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Adapting A Machine Dovetail?

Discussion in 'A BEGINNER'S FORUM (Learn How To Machine Here!)' started by mephits, Dec 17, 2016.

  1. mephits

    mephits United States Iron Registered Member

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    I have a question for the more experienced folk out there.

    I have an Atlas 3981/Craftsman 101 12" lathe. I'd very much like to put a slotted cross slide on it for light milling work as I don't have a milling machine. I know where I can buy an Atlas Clausing slotted cross slide right now for a decent price, but it looks to have come from a larger machine. The female dovetail on the bottom of the slide is about half an inch wider and about an eighth of an inch deeper than the male dovetail on the top of the carriage.

    So here's my question. Is it worth it to get someone to mill an adapter to fill in the larger dovetail until it fits the smaller one? There's certainly space for one. My gut says this would introduce instability and reduce rigidity but I'm not a machinist. What say ye, oh smarter and more learnéd? :D
     
  2. 4gsr

    4gsr Global Moderator Staff Member H-M Supporter-Premium

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    You going to run into more problems than it's worth in the long run. I made one from a casting for a member here back earlier this year, I think it was for a 10" Atlas lathe, not sure though. The casting was designed to use over several sizes of lathes. The casting was stabilized for warpage but was nasty to machine! I would suggest buying a chunk of G-2 Durabar to make one out of. I would offer to sell you a piece of G-2 but at the moment I can't get my hands on anything small enough to make one out of unless you want to whittle down a 4" square to about 1" x 4". Ken
     
  3. epanzella

    epanzella United States Active User Active Member

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    Drill & tap your existing xslide for an angle plate then you can attach whatever you want. I used my compound to give me my vertical axis. To the compound I attached a 3/4" steel plate with a field of 3/8 x 16 TPI holes.

    rsz_dsc_0830.jpg
     
  4. mephits

    mephits United States Iron Registered Member

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    Yeah, it seemed to me like it was going to be more trouble than it's worth. The problem with making my own from scratch is that I don't have access to a milling machine. That's kind of why I'd have liked to find something relatively "turn-key". Unfortunately, this particular cross slide appears to be too large. I'll just have to keep looking.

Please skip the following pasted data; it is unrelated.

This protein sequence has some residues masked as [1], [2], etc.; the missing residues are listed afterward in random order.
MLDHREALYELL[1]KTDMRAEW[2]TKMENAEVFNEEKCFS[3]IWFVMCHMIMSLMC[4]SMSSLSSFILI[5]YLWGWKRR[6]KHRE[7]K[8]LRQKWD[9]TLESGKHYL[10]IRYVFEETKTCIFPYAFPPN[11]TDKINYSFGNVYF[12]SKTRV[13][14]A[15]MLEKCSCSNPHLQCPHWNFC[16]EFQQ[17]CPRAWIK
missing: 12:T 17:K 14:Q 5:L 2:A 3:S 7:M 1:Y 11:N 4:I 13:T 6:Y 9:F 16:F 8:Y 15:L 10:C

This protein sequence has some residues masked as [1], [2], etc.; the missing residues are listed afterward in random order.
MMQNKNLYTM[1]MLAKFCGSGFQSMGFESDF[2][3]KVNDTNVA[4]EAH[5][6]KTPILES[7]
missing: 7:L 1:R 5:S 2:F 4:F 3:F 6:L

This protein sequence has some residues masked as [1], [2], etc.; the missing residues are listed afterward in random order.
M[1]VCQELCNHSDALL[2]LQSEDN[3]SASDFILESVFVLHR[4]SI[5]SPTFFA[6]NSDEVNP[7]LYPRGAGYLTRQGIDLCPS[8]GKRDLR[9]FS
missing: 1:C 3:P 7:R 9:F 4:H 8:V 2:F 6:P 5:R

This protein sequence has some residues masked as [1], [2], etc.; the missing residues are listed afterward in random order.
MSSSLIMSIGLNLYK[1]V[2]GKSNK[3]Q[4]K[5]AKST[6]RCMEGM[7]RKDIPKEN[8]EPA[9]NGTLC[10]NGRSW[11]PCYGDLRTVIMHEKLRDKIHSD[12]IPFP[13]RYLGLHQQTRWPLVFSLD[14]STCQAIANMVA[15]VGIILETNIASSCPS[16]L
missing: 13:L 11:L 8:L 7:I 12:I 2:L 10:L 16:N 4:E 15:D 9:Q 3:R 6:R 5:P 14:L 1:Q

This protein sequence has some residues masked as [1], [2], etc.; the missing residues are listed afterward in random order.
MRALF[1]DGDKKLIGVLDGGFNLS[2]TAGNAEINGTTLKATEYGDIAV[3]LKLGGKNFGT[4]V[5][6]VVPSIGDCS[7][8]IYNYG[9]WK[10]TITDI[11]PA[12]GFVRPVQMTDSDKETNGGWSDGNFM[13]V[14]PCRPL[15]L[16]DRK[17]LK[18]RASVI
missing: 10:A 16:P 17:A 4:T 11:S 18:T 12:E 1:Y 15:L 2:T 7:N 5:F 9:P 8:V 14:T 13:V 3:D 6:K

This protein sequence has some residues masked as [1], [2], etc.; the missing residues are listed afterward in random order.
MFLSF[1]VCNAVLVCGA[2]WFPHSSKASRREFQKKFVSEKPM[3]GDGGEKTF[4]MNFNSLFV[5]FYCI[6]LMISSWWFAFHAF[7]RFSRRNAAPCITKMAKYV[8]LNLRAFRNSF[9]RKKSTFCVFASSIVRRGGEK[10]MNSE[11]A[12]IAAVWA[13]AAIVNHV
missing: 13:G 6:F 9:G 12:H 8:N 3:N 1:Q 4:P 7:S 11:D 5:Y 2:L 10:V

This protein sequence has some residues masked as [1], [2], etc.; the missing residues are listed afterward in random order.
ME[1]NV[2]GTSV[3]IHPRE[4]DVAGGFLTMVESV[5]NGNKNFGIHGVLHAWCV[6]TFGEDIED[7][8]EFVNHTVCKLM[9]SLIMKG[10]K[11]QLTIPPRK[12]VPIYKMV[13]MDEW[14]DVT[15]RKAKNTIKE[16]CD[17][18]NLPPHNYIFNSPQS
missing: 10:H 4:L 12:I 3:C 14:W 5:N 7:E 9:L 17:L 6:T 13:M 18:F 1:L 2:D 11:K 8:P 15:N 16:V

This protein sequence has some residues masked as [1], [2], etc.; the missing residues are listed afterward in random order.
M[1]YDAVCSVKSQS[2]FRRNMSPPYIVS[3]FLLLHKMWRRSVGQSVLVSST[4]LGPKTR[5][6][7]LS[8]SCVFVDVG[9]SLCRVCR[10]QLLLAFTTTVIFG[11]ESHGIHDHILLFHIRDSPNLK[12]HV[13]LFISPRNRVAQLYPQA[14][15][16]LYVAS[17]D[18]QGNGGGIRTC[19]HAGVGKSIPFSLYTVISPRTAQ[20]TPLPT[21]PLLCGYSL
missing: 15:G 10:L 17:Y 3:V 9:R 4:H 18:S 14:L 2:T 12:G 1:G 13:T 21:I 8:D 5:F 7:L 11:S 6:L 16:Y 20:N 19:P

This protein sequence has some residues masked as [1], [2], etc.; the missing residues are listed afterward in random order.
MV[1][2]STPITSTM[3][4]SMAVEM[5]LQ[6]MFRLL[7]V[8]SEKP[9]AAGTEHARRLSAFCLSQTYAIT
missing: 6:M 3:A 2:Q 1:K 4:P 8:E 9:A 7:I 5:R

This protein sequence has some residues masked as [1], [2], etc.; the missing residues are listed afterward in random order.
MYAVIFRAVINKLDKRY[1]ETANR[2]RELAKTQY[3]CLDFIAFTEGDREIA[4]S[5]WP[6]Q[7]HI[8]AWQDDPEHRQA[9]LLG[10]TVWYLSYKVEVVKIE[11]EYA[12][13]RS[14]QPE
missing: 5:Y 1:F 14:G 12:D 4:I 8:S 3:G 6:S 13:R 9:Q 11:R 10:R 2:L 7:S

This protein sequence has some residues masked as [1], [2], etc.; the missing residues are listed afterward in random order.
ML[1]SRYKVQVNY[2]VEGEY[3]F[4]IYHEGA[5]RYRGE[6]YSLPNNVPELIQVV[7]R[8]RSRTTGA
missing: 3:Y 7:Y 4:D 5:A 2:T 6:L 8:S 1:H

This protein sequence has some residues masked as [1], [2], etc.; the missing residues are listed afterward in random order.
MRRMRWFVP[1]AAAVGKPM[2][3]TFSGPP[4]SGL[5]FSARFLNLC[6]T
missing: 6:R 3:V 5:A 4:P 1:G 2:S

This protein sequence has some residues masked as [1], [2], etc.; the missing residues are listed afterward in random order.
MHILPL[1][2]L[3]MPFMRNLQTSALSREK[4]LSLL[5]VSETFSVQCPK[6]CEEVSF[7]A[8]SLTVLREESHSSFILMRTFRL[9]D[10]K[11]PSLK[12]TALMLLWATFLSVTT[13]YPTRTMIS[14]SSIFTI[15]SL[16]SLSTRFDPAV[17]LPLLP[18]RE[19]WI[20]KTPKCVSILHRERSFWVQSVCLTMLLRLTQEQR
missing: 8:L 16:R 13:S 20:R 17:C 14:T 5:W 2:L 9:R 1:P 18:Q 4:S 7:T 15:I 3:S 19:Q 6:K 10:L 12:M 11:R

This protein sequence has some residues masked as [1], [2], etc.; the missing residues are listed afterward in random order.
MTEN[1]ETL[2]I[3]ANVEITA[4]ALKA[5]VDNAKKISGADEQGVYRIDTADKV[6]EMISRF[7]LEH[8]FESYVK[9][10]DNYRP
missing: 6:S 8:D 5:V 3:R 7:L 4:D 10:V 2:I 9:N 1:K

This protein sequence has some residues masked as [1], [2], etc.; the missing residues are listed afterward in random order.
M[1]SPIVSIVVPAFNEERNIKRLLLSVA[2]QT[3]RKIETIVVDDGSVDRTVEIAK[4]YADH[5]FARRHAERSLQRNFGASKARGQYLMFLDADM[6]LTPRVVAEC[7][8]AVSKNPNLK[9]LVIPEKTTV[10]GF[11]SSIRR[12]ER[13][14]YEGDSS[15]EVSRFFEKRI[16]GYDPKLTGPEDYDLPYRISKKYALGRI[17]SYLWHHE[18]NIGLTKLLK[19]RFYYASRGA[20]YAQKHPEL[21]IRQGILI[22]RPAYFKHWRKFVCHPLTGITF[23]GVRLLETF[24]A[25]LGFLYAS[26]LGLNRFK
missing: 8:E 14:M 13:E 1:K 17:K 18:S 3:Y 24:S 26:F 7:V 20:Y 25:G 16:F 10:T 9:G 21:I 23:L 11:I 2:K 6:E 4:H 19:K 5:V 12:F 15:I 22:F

That's bloody cool! Very smart idea. Unfortunately, the cross slide on these old Atlas bench lathes is quite small. I doubt it would be rigid enough or large enough to mount something like that on. I'm definitely going to file that away for future reference, though. Thanks!
     
  5. gi_984

    gi_984 Active User Active Member

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  6. mephits

    mephits United States Iron Registered Member

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    Thanks for the links! I didn't know of Tall Grass Tools, so that's been added to my bookmarks for later. I lust after Metal Lathe Accessories' Atlas slotted cross slide, but as I mentioned above I have no milling capabilities myself nor can I find anything local to me other than commercial machine shops who're out of my price-range. I've chatted with Andy at MLA but he no longer has anyone he partners with to do milling.

    When I came across an actual, Atlas-branded slotted cross slide I was hopeful, but the dovetail is significantly larger than the male dovetail on my carriage. Must have been for one of the larger Clausing lathes. My only thought was trying to adapt the dovetail down with an insert, but that idea strikes me as a bad one. Perhaps something will come along.
     
  7. savarin

    savarin Active User H-M Supporter-Premium

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  8. Randall Marx

    Randall Marx United States H-M Supporter - Premium Content H-M Supporter-Premium

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    Hi Hurley and welcome!